America's foreclosure rate is finally dropping, but there are still foreclosed properties out there — and ever will be. What is a foreclosure and how does it happen? Here are some common scenarios.
In short, there's a sad story there — somebody lost a house. And it's quite possible, especially in older homes, that maintenance has been deferred. If you’re hoping to cash in on a foreclosure, here’s what you’ll need to know before you dive into the deep end.
See if your real estate agent can find out the reasons behind the foreclosure, says Alla Kimbarovsky, broker for Illinois-based @properties. "An experienced realtor knows how to do research and can often discover if it's just financial issues or if the owners decided to walk away because of structural issues." Also consider hiring an attorney who specializes in foreclosures.
The home will be sold "as is," so try to determine the extent of the problems. Pay a contractor, builder or architect to go with you and get his or her opinion on what is needed as well as your envisioned changes. A consultation is a small investment, but it pays for itself. "If there are irreversible issues, you may save yourself hundreds of thousands of dollars," says Kimbarovsky. "Better to spend $200 on a good professional inspector and know ahead of time."
Banks generally don't want to hold on to properties; they want to get them off their books. But if the home’s a good deal, which it often can be, others will want in. "The bank is getting inundated with offers and they tend to go into a shell," says Claude L'Heureux, senior vice president of residential lending at Illinois-based Community Bank of Oak Park River Forest. Weeks might pass before you get a response to your offer. And the bank wants to get top dollar, so if a better offer comes in, even after you have a contract, you may lose the deal.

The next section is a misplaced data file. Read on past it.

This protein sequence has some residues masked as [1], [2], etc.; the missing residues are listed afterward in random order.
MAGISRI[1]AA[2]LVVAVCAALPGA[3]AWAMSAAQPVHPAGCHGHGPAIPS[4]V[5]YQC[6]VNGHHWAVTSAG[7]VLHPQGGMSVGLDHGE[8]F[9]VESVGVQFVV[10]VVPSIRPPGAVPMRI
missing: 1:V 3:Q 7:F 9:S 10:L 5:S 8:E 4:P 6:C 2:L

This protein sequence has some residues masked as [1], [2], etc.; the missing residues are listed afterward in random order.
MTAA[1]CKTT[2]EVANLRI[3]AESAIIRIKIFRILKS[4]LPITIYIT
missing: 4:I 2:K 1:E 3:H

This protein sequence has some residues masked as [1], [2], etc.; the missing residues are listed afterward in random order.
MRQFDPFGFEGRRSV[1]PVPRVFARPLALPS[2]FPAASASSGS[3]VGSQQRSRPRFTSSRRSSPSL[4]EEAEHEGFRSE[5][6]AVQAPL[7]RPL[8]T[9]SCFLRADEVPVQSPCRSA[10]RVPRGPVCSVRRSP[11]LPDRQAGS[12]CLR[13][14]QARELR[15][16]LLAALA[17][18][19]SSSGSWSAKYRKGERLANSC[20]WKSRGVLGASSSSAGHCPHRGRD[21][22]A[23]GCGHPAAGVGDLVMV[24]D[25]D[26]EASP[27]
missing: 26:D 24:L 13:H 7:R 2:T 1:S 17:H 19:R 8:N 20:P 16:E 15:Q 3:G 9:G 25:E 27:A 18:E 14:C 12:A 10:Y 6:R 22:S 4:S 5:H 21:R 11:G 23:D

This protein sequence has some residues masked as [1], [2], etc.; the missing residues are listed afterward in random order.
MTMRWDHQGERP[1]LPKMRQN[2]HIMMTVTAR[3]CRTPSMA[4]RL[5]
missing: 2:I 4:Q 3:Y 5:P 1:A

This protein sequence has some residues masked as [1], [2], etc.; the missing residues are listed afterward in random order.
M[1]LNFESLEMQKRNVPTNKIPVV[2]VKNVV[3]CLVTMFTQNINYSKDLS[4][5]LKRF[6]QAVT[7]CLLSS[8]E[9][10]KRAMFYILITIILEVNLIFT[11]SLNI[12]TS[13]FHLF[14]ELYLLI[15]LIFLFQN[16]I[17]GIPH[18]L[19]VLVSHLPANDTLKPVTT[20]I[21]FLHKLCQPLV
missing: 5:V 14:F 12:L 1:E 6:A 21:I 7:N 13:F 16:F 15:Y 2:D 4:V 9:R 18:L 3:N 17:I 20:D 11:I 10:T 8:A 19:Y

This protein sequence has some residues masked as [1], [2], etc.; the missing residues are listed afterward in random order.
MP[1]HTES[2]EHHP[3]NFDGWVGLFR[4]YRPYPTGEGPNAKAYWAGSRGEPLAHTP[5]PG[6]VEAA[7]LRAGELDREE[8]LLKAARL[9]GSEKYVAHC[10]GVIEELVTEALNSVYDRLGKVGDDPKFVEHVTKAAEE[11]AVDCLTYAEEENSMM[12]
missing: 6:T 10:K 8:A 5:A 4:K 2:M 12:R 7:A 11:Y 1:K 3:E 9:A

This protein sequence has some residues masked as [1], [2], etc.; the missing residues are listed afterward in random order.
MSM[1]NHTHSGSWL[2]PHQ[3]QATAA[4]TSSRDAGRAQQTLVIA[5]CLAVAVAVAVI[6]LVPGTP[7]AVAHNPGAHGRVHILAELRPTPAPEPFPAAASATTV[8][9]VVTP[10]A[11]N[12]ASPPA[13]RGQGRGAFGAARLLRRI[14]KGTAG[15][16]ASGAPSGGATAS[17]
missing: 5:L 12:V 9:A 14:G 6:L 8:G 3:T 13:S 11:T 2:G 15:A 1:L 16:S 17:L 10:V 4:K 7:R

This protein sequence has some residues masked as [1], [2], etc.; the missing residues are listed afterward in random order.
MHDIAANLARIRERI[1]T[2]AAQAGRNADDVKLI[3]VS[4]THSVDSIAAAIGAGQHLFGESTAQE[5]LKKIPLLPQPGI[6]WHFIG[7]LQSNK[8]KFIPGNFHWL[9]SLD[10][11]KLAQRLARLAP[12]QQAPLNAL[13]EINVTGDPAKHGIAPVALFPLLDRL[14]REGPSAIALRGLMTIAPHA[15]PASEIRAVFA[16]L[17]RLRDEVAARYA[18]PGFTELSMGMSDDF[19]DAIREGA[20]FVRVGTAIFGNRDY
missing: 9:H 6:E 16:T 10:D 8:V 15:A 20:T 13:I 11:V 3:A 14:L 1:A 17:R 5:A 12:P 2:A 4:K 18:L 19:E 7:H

You may have to evict someone who’s still living there. And that person may have become hella bitter and poured concrete into the plumbing. In states that enforce mandatory redemption periods, the previous owner can reclaim the property after you've bought it by paying back his or her loan, taxes and penalties. The redemption period is brief, but the risk of losing out is REAL. Err on the safe side by investigating your state’s laws before you proceed.
Getting a loan for a foreclosure follows the same steps as funding for any other property, assuming the previous owner didn't trash the place on his or her way out the door. "But if there's no kitchen and they've taken all the copper pipes, you're going to have a problem getting conventional financing or an FHA loan, says L'Heureux.
But don’t give up hope. An FHA 203(k) loan provides you with money for the purchase of the property — AND money on top to put toward renovations. "The intent of these loans," says Tim Magee of Illinois-based Magee Mortgage Associates, "is to get people to buy distressed houses and rehabilitate them." It's an exciting prospect — buying a fixer-upper — but the FHA will insist you hire a consultant to help you determine the scope of work. The agency wants to make sure a new home buyer doesn't make a bad situation worse.